As I was perusing the new book cart on Friday, I noticed a theme running through a lot of the teen books. Some part in the back of my mind had already seen this, but it was the presence of four distinct works on this small cart that really brought home the prevalence of dystopia and post-apocalyptic societies in novels. One of my favorite recent teen novels, Life As We Knew It revolves around an environmental catastrophe and the moral and social decisions that arise as a result. Many, many more have come out over the past two years, perhaps drawing on growing concerns over the dangers society faces over consumerism, environmental degradation, technology, biological warfare, and the role of the government in our lives.
These works draw on older traditions, such as The Giver , 1984 , Alas, Babylon , Fahrenheit 451 These books reflect their societies’ concerns over nuclear holocausts, totalitarianism, social Darwinism, and the future of academia. Looking back at what precipitated these dark views of the future made me reflect on what aspects of society worry us today.
I had planned on taking home at least a couple of the new teen novels about dystopian communities, but all of them were given to customers who expressed an interest in novels like these. Even some of the older books were checked out from my pile of prospective reads. I thought I’d share some of those I did get to read, as well as the titles of some I’m hoping to read.
The four books on the new book cart were: Little Brother , The Sky Inside , GemX , The Compound . This one was on the shelf a couple of weeks ago–it also went out fast! Exodus
Since all the new books were snatched up right away, I will have to wait to review them. But I did get three older books in the genre. All deal with post-apocalyptic worlds, two with dystopian societies, and one with a world still in chaos.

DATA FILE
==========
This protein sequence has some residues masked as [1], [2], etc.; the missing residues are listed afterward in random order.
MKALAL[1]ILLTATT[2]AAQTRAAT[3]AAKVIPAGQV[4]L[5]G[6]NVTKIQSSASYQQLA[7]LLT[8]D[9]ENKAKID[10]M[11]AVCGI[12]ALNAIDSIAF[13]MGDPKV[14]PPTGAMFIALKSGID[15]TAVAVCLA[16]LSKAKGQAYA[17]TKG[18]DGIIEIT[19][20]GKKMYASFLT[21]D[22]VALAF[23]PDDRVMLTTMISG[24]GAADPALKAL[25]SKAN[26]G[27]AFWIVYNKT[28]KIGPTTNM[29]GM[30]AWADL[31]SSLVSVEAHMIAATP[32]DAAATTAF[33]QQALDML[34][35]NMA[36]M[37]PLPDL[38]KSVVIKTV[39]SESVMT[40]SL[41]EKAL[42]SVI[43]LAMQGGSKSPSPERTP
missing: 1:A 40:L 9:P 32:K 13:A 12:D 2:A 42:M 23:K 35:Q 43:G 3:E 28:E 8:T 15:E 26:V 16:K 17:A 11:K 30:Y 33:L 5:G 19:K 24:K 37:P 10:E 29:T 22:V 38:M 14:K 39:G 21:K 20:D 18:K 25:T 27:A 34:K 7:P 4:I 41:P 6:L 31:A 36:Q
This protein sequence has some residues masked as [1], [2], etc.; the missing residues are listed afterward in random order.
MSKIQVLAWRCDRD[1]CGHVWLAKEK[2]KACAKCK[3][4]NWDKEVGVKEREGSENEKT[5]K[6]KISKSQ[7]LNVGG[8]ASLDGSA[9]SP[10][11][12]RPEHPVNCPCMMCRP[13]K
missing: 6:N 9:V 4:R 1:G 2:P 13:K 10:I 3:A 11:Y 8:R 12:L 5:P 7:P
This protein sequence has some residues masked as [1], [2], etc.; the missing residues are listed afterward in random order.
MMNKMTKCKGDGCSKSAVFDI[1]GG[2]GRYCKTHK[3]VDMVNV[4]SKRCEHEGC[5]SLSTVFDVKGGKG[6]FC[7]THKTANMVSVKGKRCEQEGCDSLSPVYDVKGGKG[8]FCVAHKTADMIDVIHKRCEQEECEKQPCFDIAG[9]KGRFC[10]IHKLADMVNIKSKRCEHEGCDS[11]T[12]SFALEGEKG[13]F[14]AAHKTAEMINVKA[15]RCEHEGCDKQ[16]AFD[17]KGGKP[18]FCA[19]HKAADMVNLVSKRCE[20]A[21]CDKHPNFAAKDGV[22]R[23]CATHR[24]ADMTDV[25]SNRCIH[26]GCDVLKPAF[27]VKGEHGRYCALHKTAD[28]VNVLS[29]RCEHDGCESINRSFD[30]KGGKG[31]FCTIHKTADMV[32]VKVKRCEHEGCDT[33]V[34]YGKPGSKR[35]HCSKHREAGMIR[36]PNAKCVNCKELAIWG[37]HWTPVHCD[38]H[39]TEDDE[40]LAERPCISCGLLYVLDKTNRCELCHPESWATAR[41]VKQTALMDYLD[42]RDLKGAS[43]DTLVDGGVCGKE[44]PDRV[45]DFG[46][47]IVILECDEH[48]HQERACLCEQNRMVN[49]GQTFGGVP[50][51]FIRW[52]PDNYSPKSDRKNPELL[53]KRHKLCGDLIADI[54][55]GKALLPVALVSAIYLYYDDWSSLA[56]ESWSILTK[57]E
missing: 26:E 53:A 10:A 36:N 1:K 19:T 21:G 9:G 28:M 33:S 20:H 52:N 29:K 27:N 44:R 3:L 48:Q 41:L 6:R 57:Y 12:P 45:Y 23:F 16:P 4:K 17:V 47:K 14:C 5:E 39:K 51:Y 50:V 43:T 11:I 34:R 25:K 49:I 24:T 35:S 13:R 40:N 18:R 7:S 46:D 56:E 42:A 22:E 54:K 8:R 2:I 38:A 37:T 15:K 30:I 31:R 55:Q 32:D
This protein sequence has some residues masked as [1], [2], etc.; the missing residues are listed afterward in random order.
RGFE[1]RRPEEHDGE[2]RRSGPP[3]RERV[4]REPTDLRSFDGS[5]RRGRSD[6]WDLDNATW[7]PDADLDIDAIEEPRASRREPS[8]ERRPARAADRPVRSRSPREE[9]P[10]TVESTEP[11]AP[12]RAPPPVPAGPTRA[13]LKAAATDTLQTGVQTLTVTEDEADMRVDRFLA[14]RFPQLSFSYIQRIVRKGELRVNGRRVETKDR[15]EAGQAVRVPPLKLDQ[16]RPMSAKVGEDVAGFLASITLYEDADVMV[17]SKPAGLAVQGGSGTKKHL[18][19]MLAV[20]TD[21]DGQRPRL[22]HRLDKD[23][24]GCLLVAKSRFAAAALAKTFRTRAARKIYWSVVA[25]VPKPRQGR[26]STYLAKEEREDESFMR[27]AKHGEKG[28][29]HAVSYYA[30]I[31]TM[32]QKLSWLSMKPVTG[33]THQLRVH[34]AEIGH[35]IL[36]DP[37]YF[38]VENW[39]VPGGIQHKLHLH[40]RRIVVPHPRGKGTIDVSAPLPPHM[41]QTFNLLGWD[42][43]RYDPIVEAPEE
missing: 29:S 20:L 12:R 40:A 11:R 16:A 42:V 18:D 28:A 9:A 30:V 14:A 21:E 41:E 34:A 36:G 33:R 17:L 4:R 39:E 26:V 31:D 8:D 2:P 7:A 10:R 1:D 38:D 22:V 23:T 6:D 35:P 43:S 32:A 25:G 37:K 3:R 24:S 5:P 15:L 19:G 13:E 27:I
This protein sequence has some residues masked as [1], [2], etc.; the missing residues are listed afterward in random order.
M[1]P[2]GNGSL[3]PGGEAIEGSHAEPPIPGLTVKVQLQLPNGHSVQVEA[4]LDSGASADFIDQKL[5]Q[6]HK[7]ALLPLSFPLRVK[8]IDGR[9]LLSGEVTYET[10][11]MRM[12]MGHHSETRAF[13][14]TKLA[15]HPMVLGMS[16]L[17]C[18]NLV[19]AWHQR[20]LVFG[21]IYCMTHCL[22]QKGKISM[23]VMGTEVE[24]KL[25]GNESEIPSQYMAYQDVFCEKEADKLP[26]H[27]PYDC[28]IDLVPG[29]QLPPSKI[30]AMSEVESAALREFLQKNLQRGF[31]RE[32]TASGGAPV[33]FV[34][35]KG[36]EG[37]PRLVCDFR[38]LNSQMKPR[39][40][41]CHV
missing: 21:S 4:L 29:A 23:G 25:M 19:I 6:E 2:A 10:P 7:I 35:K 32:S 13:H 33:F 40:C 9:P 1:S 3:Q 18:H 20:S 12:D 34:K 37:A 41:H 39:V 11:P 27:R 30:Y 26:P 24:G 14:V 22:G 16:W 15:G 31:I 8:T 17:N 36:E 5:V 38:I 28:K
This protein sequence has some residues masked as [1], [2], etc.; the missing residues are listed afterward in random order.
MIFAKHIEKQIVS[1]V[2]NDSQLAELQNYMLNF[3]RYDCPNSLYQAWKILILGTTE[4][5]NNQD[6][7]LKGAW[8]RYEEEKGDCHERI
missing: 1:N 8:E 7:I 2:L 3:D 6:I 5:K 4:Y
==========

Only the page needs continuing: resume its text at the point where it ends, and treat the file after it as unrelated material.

The first was “Hole in the Sky” The premise was very interesting, as was the setting. The world has been devastated by a flu virus, the majority of people died. A few hid away from the virus and a few survived. Those who did contract the virus and didn’t die were left changed in different ways. Set around the Grand Canyon, the scenery is a crucial part of the story and plot, weaving contemporary concern with the environment and the damming of the Colorado with Hopi beliefs about the sacred world. While it held a lot of promise, it didn’t really flesh out the characters or fully engage the possibilities.
The second was “The Secret Under my Skin.” This book wasn’t what I expected–it was more. The premise is that the world underwent an environmental cataclysm because of the technology and greed of many people, who had to be destroyed so that anyone would survive. Thus this is a world where technology must be controlled rigidly and people must be protected from the degraded environment. I assumed this would be a book warning about the way society is headed, and it is in part, but it is a hopeful book about humanity’s ability to survive. Well written, and well plotted, this book brings together many topics that concern today’s youth.
The third book has been very popular over the past couple of years, so much so that I had to swipe this copy right when it came in, and almost ended up giving it out to a customer before I could check it out. The City of Ember is on the Middle School reading list, though it really could be read by quite young children. This book certainly lived up to its hype. At first I thought it was a lot like The Giver, but slowly it unfolded as a unique and complicated book. Ember is a planned city where everything is falling apart, but where no one has any idea or hope about what to do to fix it. Two tweens full of hope and optimism set out to discover what they can about their city and come up with surprising and intriguing information about what their city is. There are two other books in the series with another on the way.
To find out more about the dystopian teen and tween novels out there, check out my goodreads!